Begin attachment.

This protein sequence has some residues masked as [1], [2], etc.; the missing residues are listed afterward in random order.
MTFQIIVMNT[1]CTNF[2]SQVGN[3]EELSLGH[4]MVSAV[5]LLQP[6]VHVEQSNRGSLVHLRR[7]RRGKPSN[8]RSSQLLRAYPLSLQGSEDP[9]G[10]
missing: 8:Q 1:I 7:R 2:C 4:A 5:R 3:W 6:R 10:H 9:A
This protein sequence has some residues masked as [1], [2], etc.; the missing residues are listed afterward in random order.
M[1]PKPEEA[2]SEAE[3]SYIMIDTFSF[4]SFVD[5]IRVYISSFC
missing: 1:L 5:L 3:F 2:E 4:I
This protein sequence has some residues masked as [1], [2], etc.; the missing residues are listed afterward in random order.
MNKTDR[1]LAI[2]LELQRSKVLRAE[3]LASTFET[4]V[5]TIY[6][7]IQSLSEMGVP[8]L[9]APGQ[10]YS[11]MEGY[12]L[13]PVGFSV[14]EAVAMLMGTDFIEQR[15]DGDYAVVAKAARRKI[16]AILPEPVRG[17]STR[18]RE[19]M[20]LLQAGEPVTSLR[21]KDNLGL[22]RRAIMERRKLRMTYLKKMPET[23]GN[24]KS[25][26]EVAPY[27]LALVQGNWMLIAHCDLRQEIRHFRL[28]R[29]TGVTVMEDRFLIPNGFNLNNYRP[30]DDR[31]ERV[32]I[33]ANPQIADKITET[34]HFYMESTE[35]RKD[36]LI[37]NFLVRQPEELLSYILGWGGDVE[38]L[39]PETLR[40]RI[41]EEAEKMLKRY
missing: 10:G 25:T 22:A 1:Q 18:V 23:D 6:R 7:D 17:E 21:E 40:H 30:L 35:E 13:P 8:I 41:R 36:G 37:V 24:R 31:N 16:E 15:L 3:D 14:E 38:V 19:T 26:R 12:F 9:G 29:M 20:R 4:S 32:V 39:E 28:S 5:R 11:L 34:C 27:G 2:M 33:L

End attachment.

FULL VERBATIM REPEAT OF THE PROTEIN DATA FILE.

This protein sequence has some residues masked as [1], [2], etc.; the missing residues are listed afterward in random order.
MTFQIIVMNT[1]CTNF[2]SQVGN[3]EELSLGH[4]MVSAV[5]LLQP[6]VHVEQSNRGSLVHLRR[7]RRGKPSN[8]RSSQLLRAYPLSLQGSEDP[9]G[10]
missing: 8:Q 1:I 7:R 2:C 4:A 5:R 3:W 6:R 10:H 9:A
This protein sequence has some residues masked as [1], [2], etc.; the missing residues are listed afterward in random order.
M[1]PKPEEA[2]SEAE[3]SYIMIDTFSF[4]SFVD[5]IRVYISSFC
missing: 1:L 5:L 3:F 2:E 4:I
This protein sequence has some residues masked as [1], [2], etc.; the missing residues are listed afterward in random order.
MNKTDR[1]LAI[2]LELQRSKVLRAE[3]LASTFET[4]V[5]TIY[6][7]IQSLSEMGVP[8]L[9]APGQ[10]YS[11]MEGY[12]L[13]PVGFSV[14]EAVAMLMGTDFIEQR[15]DGDYAVVAKAARRKI[16]AILPEPVRG[17]STR[18]RE[19]M[20]LLQAGEPVTSLR[21]KDNLGL[22]RRAIMERRKLRMTYLKKMPET[23]GN[24]KS[25][26]EVAPY[27]LALVQGNWMLIAHCDLRQEIRHFRL[28]R[29]TGVTVMEDRFLIPNGFNLNNYRP[30]DDR[31]ERV[32]I[33]ANPQIADKITET[34]HFYMESTE[35]RKD[36]LI[37]NFLVRQPEELLSYILGWGGDVE[38]L[39]PETLR[40]RI[41]EEAEKMLKRY
missing: 10:G 25:T 22:A 1:Q 18:V 23:D 6:R 7:D 17:E 21:E 40:H 30:L 35:E 13:P 8:I 41:R 36:G 37:V 24:R 31:N 16:E 15:L 3:D 14:E 38:V 19:T 26:R 12:F 9:G 29:M 20:R 4:S 32:V 39:E 28:S 5:R 11:L 34:C 27:G 2:M 33:L